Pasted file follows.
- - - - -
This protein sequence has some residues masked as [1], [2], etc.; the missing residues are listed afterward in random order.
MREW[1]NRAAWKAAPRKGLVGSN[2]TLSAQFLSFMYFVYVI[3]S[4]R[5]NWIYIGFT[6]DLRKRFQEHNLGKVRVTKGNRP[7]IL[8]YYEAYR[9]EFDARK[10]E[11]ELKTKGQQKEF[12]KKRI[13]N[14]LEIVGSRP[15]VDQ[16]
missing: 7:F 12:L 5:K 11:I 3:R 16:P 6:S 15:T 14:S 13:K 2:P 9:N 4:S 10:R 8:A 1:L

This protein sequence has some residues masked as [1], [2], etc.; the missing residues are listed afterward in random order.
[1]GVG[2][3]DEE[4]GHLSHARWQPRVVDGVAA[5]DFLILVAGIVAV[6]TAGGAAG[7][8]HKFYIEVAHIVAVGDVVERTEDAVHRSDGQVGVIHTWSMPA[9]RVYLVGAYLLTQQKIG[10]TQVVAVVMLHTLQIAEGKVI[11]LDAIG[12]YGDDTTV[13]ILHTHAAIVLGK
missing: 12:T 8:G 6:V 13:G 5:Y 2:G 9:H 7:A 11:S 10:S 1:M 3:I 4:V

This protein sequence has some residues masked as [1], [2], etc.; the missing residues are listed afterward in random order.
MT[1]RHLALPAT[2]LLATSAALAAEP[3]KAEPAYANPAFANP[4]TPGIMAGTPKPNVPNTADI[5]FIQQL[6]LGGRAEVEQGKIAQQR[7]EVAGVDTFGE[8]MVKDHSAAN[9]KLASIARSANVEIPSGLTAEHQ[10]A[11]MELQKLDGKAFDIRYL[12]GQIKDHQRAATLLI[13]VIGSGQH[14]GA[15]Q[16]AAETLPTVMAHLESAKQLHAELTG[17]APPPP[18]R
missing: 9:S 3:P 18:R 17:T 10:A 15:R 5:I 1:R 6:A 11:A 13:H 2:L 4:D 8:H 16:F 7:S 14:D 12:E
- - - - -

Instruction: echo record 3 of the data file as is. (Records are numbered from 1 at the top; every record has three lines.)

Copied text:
This protein sequence has some residues masked as [1], [2], etc.; the missing residues are listed afterward in random order.
MT[1]RHLALPAT[2]LLATSAALAAEP[3]KAEPAYANPAFANP[4]TPGIMAGTPKPNVPNTADI[5]FIQQL[6]LGGRAEVEQGKIAQQR[7]EVAGVDTFGE[8]MVKDHSAAN[9]KLASIARSANVEIPSGLTAEHQ[10]A[11]MELQKLDGKAFDIRYL[12]GQIKDHQRAATLLI[13]VIGSGQH[14]GA[15]Q[16]AAETLPTVMAHLESAKQLHAELTG[17]APPPP[18]R
missing: 9:S 3:P 18:R 17:T 10:A 15:R 5:I 1:R 6:A 11:A 13:H 2:L 4:D 8:H 16:F 7:S 14:D 12:E